And if you do contribute, be open to the idea that maybe what you contributed is something that they listened to and helped shape the future of the regulation.

What About Accessibility for the Private Sector?

Thomas Logan: Ken, now, this is very focused and great that we’re focusing on local and state government with this new ruling, but what about the private sector?

Ken Nakata: That is a fantastic question, Thomas. I think that everybody would love to see, a new regulation that’s focused on the private sector. The problem is that the way in which Title III of the ADA, which covers of businesses is written, makes it very complicated to do that.

In addition, you also have the impact on small businesses which may be significant in this case. But it takes up a lot of analysis for federal agencies when they’re coming up with regulations, and obviously, that creates a lot of political pressure. I think though that if I were the Justice Department, I would be very hesitant right now to come up with a Title III regulation.

And the reason for that is because of what’s going on in the Supreme Court. If you’ve been following that, the Supreme Court is beginning to question whether they want to give as much deference to the federal agencies when they’re interpreting statutes. Right now, federal agencies have a lot of leeway in this because of something that we call the Chevron Doctrine.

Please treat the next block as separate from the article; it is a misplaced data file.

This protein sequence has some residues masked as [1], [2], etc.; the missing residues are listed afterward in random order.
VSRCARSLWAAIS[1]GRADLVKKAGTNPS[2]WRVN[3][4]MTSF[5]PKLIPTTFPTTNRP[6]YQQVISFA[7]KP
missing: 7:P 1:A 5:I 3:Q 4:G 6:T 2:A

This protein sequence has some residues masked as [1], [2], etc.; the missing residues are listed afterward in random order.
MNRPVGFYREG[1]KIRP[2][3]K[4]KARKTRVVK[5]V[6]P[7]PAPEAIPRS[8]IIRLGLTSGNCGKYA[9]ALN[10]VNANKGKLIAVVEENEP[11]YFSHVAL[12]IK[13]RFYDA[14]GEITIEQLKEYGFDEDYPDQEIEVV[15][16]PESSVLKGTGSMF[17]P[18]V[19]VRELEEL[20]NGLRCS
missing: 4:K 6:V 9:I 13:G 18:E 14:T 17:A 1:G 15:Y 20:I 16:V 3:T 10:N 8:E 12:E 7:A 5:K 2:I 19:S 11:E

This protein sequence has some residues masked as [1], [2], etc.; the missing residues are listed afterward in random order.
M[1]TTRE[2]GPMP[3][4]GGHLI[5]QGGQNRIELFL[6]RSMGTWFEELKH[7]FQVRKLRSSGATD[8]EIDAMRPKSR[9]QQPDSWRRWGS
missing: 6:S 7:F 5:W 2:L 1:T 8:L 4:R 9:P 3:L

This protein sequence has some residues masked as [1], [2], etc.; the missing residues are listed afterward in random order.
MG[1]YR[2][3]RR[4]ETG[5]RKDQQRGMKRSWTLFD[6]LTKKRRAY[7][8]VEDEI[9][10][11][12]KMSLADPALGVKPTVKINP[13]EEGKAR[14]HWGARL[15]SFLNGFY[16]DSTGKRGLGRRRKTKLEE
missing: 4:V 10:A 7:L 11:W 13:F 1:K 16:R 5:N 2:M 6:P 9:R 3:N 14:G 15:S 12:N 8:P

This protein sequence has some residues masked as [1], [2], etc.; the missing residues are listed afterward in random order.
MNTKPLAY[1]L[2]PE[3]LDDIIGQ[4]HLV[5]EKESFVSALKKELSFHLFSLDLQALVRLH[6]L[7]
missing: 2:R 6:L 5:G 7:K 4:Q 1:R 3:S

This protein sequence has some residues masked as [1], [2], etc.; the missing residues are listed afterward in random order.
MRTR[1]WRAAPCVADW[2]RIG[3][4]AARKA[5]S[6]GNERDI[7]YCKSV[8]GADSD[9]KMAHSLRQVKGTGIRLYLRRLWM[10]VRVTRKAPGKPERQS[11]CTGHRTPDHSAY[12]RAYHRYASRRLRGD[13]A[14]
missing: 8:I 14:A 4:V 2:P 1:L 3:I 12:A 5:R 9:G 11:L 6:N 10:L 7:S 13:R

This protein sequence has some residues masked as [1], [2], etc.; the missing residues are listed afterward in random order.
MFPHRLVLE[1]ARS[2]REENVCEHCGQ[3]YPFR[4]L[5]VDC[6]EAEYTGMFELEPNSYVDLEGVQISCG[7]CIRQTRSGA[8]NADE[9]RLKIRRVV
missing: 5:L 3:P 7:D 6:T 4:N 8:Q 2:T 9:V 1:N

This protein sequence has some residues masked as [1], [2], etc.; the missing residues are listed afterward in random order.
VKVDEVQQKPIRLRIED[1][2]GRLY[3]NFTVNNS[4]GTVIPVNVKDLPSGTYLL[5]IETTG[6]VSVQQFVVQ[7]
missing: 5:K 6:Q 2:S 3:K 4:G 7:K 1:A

And the court, back in a case involving Chevron, the oil company, basically said that federal agencies should be entitled to a lot of deference because they have a lot of expertise in the areas that they’re regulating. Now the Supreme Court is saying, “Well, maybe the court should be interpreting it instead.”

And I’m wary of that outcome because courts don’t have that kind of specialization, They shouldn’t be just interpreting statutes willy-nilly on their own. Especially since different judges are going to come up with different interpretations. And they’re going to come up with interpretations about things that only federal agencies care about like what the emission limits should be for cars or what are the technical details that federal regulations should specify.

Those are the kinds of things that regulations get into. So, until the Supreme Court decides this case that’s questioning whether Chevron is still going to be a good precedent, I think that the Justice Department should be wary about issuing a Title III regulation because if the court ends up overturning or varying away from Chevron, it means that a federal court could always just throw out the entire regulation if they wanted to.

That would be a tragic outcome, obviously. And we have to be really careful. And I think that the justice department’s got to be careful as they’re deciding what to do next.

Thomas Logan: And we’d love your insight into this process. For that particular part, that’s related to the private area, would you say for the local and state government it’s decided or there’s still also arguments that can happen at the local and state government with this new decision?